Let’s stop trying to change the unchangeable and focus on changing the things that we can. It’s all serious business now. Arguably, even the survival of our species depends upon what happens in the Presidential election four years from now.”

While arguing on social media does little good — but ignoring the offenders does seem to affect them — the answer seems to be to ignore. I think the most important thing, though, now that things have gotten serious indeed, is to not in any way reinforce their reliance on fake news and unfair strategies. Educate all to the extent they will let you. Be careful not to rely on questionable sources yourself. And, never, regardless of your personal respect for a person, allow your personal feelings to lead to affirmation of their fake news or data in order not to hurt their feelings.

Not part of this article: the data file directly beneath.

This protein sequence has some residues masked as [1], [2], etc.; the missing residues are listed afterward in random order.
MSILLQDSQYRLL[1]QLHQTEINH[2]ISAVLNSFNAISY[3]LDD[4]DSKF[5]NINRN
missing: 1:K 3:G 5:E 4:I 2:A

Additional thoughts on techniques and strategies to counter fake news and language war are most welcome. Please share you views with us in the comments on own our Facebook or Twitter.